Australia: New anti-bullying tools introduced for Queensland public servants

Last Updated: 5 March 2017
Article by Rachel Drew and Hilary Uhr

Most Read Contributor in Australia, September 2018

Following a comprehensive review of Queensland's industrial relations laws in 2016 , the Industrial Relations Act 2016 was passed by the Queensland Parliament late last year and came into effect on 1 March 2017.

The Industrial Relations Act 2016 (the Act) repeals the Industrial Relations Act 1999.

Changes to the Industrial Relations Regulation 2011 and Industrial Relations (Tribunals) Rules 2011 have also been approved and are operative from 1 March 2017.

One of the significant changes brought about by the new Act is the introduction of new powers granted to the Queensland Industrial Relations Commission (QIRC) to deal with bullying in the workplace.

Queensland's anti-bullying measures will apply to employees of the State of Queensland, which means teachers in state schools, nurses, doctors and allied health professionals in public hospitals, and other public servants employed in various government departments.

The new Act gives power to the QIRC to make orders with the purpose of preventing workplace bullying – to be known as "stop bullying orders". The new provisions are modelled on those in the Fair Work Act 2009. Stop bullying orders have been available under the Fair Work Act since the beginning of 2014. Until now, State employees in Queensland have been unable to make applications for stop bullying orders.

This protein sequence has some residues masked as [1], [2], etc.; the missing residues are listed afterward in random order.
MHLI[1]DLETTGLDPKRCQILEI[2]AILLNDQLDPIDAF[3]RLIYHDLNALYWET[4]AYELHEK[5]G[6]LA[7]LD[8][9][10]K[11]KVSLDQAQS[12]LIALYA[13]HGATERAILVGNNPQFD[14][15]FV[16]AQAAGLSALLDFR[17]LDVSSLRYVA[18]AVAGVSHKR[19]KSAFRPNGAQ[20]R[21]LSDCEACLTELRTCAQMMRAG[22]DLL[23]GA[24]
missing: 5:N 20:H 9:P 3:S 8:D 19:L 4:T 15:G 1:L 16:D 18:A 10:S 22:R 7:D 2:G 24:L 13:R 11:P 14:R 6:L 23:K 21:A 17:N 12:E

What is bullying?

An employee must show that they are being bullied in the workplace.

A worker is "bullied in the workplace" if, while the employee is at work, an individual or group of individuals repeatedly behaves unreasonably towards the employee or a group of employees of which the person is a member, and this creates a risk to the health and safety of the employee.

There are a number of elements to be satisfied to meet the definition of being bullied in the workplace:

  1. the person alleging bullying must be an employee (s.272(1) of the Act);
  2. the behaviour must take place while the employee is at work (s.272(1)(a));
  3. the behaviour must be directed towards the employee or a group of employees of which the employee is a member (s.272(1)(a)(i) and (ii));
  4. the behaviour is not a one-off – it must have already happened, and there must be a risk that it will continue (s.272(1)(a));
  5. the behaviour must be unreasonable (s.272(1)(a)); and
  6. the behaviour creates a risk to the employee's health and safety (s.272(1)(b)).

Single incidents of unreasonable behaviour should not be ignored or allowed, but they are not considered bullying.

The concept of "risk to the employee's health and safety" is not defined in the Act, but applications made under the Fair Work Act 2009 have established that it is not necessary to provide proof of actual harm to health and safety, as long as it can be shown that a risk to health and safety created by bullying behaviour exists. The risk must be real, and not merely conceptual, but does not have to be imminent.